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First Prescribed Fire at Sleeping Bear Dunes National Lakeshore

igniting fire
NPS Firefighter igniting along the Bass Lake Prescribed Fire at Sleeping Bear Dunes National Lakeshore. Credit: NPS/Grissmer

(May 29, 2019) On Tuesday, May 7, firefighters and staff from the National Park Service and the U.S. Forest service conducted the first ever broadcast (wide area) prescribed fire at Sleeping Bear Dunes National Lakeshore. The broadcast prescribed fire successfully burned 917 acres in the Platte Plains, after more than eight years of planning and preparation.

Project benefits will include healthier ecosystems, revival of fire-dependent ecosystems, reduction in fuel for wildfires, and decreased invasive species populations. The Platte Plains area consists of dry northern forest and wooded swales communities, now rare in the Great Lakes region. These unique habitats rely on fire to maintain their community structure. Trees such as red and jack pine need the fire to regenerate while plants on the forest floor rely on the fire for access to sunlight through the canopy.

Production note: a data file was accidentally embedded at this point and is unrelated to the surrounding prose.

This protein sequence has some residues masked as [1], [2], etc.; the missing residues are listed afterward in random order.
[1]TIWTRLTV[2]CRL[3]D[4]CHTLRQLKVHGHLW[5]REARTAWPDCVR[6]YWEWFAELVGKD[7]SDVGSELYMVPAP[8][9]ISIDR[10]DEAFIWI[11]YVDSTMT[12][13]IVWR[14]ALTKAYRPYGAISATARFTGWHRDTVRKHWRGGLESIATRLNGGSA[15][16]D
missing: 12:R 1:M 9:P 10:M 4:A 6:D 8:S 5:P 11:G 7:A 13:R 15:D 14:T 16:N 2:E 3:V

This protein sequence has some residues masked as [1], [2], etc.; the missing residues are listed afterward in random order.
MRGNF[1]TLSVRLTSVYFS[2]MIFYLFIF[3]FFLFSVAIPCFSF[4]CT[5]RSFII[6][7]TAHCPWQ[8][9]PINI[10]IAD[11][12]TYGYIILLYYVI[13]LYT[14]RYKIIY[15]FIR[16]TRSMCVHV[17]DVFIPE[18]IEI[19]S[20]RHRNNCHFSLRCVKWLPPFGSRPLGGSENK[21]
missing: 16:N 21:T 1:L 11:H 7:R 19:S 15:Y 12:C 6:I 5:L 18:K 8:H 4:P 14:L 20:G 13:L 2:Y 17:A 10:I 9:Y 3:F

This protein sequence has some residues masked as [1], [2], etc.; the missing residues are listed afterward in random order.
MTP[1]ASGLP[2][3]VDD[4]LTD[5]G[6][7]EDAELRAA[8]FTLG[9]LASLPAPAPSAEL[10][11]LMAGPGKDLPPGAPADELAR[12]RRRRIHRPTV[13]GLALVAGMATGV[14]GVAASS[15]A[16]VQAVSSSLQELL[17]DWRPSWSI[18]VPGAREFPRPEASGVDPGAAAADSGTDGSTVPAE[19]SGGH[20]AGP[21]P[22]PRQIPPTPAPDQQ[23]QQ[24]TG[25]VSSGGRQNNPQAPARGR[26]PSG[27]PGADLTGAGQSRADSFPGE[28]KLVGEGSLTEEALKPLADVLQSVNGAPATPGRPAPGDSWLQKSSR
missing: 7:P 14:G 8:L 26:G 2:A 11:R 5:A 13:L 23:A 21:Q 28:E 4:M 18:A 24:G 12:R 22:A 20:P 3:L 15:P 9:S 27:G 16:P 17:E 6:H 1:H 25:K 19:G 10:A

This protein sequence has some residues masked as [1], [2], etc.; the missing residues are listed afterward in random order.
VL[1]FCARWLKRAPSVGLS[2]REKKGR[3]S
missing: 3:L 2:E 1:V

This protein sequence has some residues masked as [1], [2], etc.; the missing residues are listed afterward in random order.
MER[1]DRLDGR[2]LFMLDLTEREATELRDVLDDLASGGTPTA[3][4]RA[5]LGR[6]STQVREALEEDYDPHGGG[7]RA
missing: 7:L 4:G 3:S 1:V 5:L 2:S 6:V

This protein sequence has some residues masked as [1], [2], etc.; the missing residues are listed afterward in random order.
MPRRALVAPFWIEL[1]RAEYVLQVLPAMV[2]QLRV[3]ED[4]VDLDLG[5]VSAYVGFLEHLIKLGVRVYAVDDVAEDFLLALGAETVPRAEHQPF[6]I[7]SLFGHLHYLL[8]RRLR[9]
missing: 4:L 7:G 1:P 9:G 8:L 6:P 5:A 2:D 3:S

Firefighters morning briefing
Firefighters from the NPS Great Lakes Fire Management Zone and the US Forest Service Huron-Manistee National Forests listen to a

Crews planning for and implementing the fire, which included staff from Sleeping Bear Dunes and the NPS Great Lakes Fire Management Zone, took into account unique conditions such as the protection of piping plover habitat, two nearby campgrounds, a nearby scenic byway, and in-holdings of private property. The GLRI provided funding for this prescribed fire in support of GLRI goals of protecting native plant and animal habitat and of controlling invasive plant species.

Learn more about the implementation and benefits of the prescribed burns at Sleeping Bear Dunes National Lakeshore